Company innovates by using magnetic resonance to evaluate food quality

Device performs physical and chemical analyses of fruit, grains, olive oil, milk and meat, among other products

FUNDAÇÃO DE AMPARO À PESQUISA DO ESTADO DE SÃO PAULO

The applications and benefits of nuclear magnetic resonance (NMR) in medicine are well known, but the technology is also used in other areas, such as agribusiness, where its applications include quality analysis of seeds and other products of animal and plant origin. NMR has recently reached the retail commerce sector, where it expedites the assessment of meat and fruit quality by supermarkets.

Fine Instrument Technology (FIT), a Brazilian company based in São Carlos (São Paulo State, Brazil), has developed a low-field NMR device that takes a few seconds to perform chemical and physical analyses of fruit, grains, olive oil, milk and meat, among other products. “The technology is different from that used in NMR devices for medical applications,” says Daniel Consalter, PhD in physics and one of FIT’s managing partners.

The device, called SpecFIT, uses low-field NMR and does not produce images. It measures the sugar content of fruit, for example, in terms of the fade duration of an incident radio frequency pulse, which is then compared digitally with information in a database that translates the measurement into the chemical composition of the product.

In the specific case of SpecFIT, the company partners with the Magnetic Resonance Laboratory at Embrapa Instrumentation, a division of the Brazilian Agricultural Research Corporation (Embrapa) also based in São Carlos. This lab supplied the “template” for evaluation of food products. The same technology can be used to analyze beef in terms of fat content, moisture, tenderness, flavor and succulence.

FIT was founded in 2005 in São Paulo to market NMR equipment. Two years later, it decided to invest in the manufacturing of equipment and, with funding from the Brazilian Innovation Agency (FINEP), it developed the electronics and controls for its first proprietary NMR device. “Two years after that we moved to São Carlos, Brazil’s main NMR hub,” Consalter says.

With the controls ready, in 2014, the company obtained funding from FAPESP’s Small Business Innovative Research Program (PIPE) to develop a small-scale NMR spectroscopy and imaging system mainly to supply research institutions. The first version was launched in 2015.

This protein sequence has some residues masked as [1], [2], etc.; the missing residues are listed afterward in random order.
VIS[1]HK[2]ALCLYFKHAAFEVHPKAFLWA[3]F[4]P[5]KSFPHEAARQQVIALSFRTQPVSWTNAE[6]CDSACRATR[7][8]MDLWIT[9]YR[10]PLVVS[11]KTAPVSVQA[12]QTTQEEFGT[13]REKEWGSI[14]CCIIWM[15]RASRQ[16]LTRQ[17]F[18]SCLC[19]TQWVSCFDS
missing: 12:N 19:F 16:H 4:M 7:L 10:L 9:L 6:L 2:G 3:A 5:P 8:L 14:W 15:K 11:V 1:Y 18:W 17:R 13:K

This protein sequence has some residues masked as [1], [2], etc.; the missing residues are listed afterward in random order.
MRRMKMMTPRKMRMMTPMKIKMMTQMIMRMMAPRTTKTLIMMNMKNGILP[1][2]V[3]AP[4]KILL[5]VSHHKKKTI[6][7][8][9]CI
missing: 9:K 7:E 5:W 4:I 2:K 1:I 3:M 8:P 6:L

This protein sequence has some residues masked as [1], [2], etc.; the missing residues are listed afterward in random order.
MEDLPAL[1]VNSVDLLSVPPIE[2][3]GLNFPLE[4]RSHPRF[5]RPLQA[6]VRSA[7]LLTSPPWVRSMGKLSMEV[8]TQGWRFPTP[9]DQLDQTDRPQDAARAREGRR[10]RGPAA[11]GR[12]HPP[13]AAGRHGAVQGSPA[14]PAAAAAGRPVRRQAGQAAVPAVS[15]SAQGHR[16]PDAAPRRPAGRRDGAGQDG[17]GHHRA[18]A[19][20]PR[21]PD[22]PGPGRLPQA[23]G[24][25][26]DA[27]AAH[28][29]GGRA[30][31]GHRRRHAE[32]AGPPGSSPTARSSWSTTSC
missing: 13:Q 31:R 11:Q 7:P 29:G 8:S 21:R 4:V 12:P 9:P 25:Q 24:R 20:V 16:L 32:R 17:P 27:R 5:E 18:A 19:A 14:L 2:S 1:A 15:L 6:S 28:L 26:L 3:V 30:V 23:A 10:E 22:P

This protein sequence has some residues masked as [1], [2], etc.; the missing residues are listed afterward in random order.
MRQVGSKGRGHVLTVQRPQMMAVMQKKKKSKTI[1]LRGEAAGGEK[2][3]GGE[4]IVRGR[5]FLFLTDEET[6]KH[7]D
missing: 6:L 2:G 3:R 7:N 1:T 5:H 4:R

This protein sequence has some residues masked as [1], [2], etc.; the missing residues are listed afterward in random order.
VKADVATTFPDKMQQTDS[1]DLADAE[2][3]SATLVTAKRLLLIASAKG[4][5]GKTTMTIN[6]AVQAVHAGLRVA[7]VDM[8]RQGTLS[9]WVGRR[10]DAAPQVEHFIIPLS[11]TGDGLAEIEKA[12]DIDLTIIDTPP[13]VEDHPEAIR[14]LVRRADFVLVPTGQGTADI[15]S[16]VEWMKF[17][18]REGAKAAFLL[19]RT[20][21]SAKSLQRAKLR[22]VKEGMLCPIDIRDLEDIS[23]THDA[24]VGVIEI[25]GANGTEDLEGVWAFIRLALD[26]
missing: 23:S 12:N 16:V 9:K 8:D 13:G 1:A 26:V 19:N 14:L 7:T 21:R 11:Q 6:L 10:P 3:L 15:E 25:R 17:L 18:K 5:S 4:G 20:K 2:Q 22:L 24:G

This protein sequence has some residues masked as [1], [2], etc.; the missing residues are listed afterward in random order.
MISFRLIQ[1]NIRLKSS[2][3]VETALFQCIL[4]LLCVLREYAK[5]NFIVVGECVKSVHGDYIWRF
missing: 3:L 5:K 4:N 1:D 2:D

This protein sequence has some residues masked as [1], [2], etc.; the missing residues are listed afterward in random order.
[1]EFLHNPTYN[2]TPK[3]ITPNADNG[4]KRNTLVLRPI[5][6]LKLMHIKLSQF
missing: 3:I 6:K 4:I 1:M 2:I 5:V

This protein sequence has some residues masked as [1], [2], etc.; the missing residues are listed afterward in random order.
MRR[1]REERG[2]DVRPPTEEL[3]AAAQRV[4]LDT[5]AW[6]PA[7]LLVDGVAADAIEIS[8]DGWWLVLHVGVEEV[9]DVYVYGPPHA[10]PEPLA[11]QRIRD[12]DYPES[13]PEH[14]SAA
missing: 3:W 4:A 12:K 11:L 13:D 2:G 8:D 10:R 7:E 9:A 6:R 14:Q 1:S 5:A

“FAPESP’s PIPE program contributed to development of the imaging technology, as we were interested in the use of NMR in scientific research, especially analysis of grains,” Consalter recalls.

The first version of the device, also funded by InovaCred, part of Desenvolve SP, the São Paulo State Government’s development agency, is already being used by the Federal University of Rio de Janeiro’s Alberto Luiz Coimbra Institute for Graduate Studies & Research in Engineering (COPPE-UFRJ) and some units of Embrapa. The second step was taken in 2016, in partnership with Embrapa.

FIT obtained funding from PIPE-FAPESP to develop low-cost transportable commercial equipment for physical and chemical analyses of agricultural and food products. The project is in progress, with FIT’s André de Souza Carvalho and Embrapa’s Luiz Alberto Colnago as co-principal investigators.

The outcome will be the SpecFIT Food system, scheduled for launch at the end of 2017. The project also has funding from FINEP and Desenvolve SP. The system will consist of a low-field NMR device with an antenna or probe, a radio transceiver, and a computer.

The NMR device sends a radio signal to the sample, which can be a food product, for example. The signal is captured by an antenna inserted into the sample. The antenna then emits a radio signal, which is digitized, analyzed and converted into product quality information. “The faster the signal from a piece of fruit disappears, the sweeter it must be, since signal fade is proportional to the viscosity of the water in the fruit, which in turn depends on the amount of sugar,” Colnago explains.

FIT used the same technology in developing a device that analyzes the oil content of dende palm and seeds without having to dehydrate them first. “In the conventional approach, the measurement of oil content in samples requires an extraction method that can take up to 48 hours and entails the use of solvents and heat. With the new technology the entire procedure takes no more than three minutes, including sampling, weighing and measuring,” Consalter says.

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